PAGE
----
With the October campaign finance deadline behind them, the race for 16th Circuit judge, place 3, has two clear fundraising frontrunners.
According to campaign finance reports, Michelle Easterling has raked in $45,213 to date. Her next closest competitor, Trina Davidson Brooks, has raised $42,709.
The two candidates represent half the field running for circuit judge, place 3, from which candidates hail from Clay or Noxubee counties. Fundraising for both far outpaces their other opponents, Mark Cliett, who has raised $17,750; and Bennie Jones, who has raised $11,146.
The most recent numbers are according to campaign finance reports the candidates were required to file by Monday. In these reports, candidates must itemize donations and expenditures of $200 or more.
Circuit judges are elected every four years and the elections are nonpartisan. This year’s election is Nov. 8.
Circuit judges handle all criminal cases, as well as civil cases where the dollar amount involved is more than $200,000. They also qualify juries in both criminal and civil cases.
Although elected out of specific counties, the judges hear cases in Lowndes, Oktibbeha, Clay and Noxubee counties, and voters throughout the 16th Circuit can cast ballots for all three places.
In the reporting period ending Oct. 10, which covers the period July 1 through Sept. 1, Easterling reported $18,818 in donations, $12,950 of which were itemized.
Donations included $1,500 from Mark G. Williamson; $1,000 each from Katherine Kerby, Charles Thomas II, Monte Brasfield and William Gillespie; $500 each from John Bean, Allegro Family Clinic, William R. Sugg, Jr., David Palmer, Charles Rigdon, Danny King, Michael Dunlop, James Helveston, Robert Marshall Jr. and Leigh Jensen; $350 from Brown and Langston PLLC; $300 each from Frank Chiles Insurance Agency and Karen Overstreet; $250 each from Forrest Allgood, Diane Powell, Brandt Galloway, James A. Hurt, A.M. Edwards III and Katie McCrary.
In the report filed in July, which covers the period June 1 through June 30, Easterling reported raising $4,597, of which $3,500 was itemized. Thomas Easterling donated $2,500; Joseph Williams donated $500; and Michael Buehler and Bill Russell both donated $250.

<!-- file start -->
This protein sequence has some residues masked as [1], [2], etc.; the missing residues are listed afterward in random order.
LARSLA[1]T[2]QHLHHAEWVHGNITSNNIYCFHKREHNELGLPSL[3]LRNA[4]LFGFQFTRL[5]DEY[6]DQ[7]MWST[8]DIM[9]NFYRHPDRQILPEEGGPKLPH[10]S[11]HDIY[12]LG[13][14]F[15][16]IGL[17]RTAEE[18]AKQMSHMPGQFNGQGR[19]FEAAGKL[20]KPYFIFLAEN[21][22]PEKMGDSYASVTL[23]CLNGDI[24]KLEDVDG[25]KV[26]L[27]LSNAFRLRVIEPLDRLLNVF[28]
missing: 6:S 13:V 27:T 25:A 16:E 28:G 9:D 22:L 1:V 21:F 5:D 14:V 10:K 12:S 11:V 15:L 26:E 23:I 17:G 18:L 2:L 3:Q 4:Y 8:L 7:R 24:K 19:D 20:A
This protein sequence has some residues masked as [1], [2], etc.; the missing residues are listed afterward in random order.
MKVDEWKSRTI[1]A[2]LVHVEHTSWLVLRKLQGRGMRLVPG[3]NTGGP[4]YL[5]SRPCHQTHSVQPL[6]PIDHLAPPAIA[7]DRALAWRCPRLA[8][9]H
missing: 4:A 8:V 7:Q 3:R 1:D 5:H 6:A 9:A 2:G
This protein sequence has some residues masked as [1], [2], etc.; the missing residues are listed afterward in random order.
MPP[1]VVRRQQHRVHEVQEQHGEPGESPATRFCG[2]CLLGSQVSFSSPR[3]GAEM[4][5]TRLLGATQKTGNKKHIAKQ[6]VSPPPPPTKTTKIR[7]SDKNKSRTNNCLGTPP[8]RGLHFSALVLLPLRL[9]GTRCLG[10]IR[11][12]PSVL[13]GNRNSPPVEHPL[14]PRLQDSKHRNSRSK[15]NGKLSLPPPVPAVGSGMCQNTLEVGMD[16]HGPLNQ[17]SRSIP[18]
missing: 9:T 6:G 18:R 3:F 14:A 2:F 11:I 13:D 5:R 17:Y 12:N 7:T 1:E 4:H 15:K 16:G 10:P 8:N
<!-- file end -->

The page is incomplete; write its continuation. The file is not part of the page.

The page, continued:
Over the two periods, Easterling spent $22,148. Most of the expenditures were for campaign materials and rent. She reported having $4,517 cash on hand.
Davidson-Brooks reported on Oct. 10 that she had received $13,140 in the reporting period, of which $10,050 was itemized.
Contributions included $2,000 from Barbara Singh; $1,500 out of her own pocket; $1,500 from Mary Davidson; $1,000 each from Tina Rogers, Richard Scruggs and Natalie White; $500 each from Derese Brand, Smith AC and Heating and Janice Matthews; $300 from Kegdra Gray; and $250 from George Ready.
Davidson-Brooks, in a report filed in July, reported $625 in contributions, all of which were non-itemized.
She reported a total of $10,214 in expenditures over both reporting periods.
Davidson-Brooks has $24,906 in cash on hand.
According to Mark Cliett’s October report, he raised $5,250 during that period, of which $5,000 was itemized.
Cliett put in $4,500 of his own money, as well as $500 from Starks Law Firm.
Cliett, according to paperwork filed in July, raised a total of $9,700, of which $9,100 was itemized. Cliett kicked in $5,600 of his own money. He also got $1,500 from Joseph Marshall; $1,000 from Frank McRae; and $500 each from Danny King and Real Estate Closing Service.
Over the same period, he reported $7,505 in expenditures, all of which were itemized.
His total expenditures over both periods came to $8,444.
Cliett reported having a total of $1,840 cash on hand.
Jones’ report Jones filed in October showed $6,800 in contributions, including a $4,000 self-contribution; $1,200 from George Richter-Addo; $1,000 from Linda Hampton Crawley; a total of $450 from Willie James Jones; $350 from Aafram Sellers; and $250 from OnTrac Security.
His report filed in July showed $1,374 in contributions, with $1,268 coming out of his own pocket.
Jones reported $17,731 in expenditures over both reporting periods.
He reports a total of $1,071 cash on hand.
Place 1 race
Incumbent Jim Kitchens is facing off against challenger Chuck Easley for the place 1 circuit judgeship, where candidates live in Lowndes County.
An Oct. 7 report, shows Kitchens raising a total of $12,949.99 during that reporting period, of which $8,300 was itemized.
The largest donor was the Mississippi Physician PAC, which gave $2,500. Other donations included The Elliott Agency and The Vollor Law Firm, both of which donated $1,000; Mark G. Alexander, Michael E. Dunlap, Robin Foster and Milton O. Sundbeck, Jr. each gave $500; Katherine and James Easley gave $300; and Forrest Allgood, Greta Bryan, Dolph Bryan and Jack Forbus Insurance Agency all gave $250.
According to a campaign finance report filed July 6, Kitchens raised a total of $500 up to that point, $300 of which was itemized.
The $300 in itemized contributions came entirely from a donation by Kevin Wright.
Kitchens reported a total of $3,236 in expenditures.
Kitchens reported cash on hand of $12,934.
In a report filed for the July reporting period, Easley reported $1,000 in total contributions, all of which came from his own pocket.
A report filed in October showed zero additional dollars of contributions and no further expenditures. He reported spending a total of $302 over both reporting periods.
Easley reported having zero cash on hand by the end of the most recent filing period.
Lee “Jay” Howard, son of retiring Judge Lee Howard, is the sole candidate for the place 2 judge seat, where candidates must hail from Oktibbeha County, and therefore has not filed campaign finance reports.
Brian Jones is the local government reporter for Columbus and Lowndes County.
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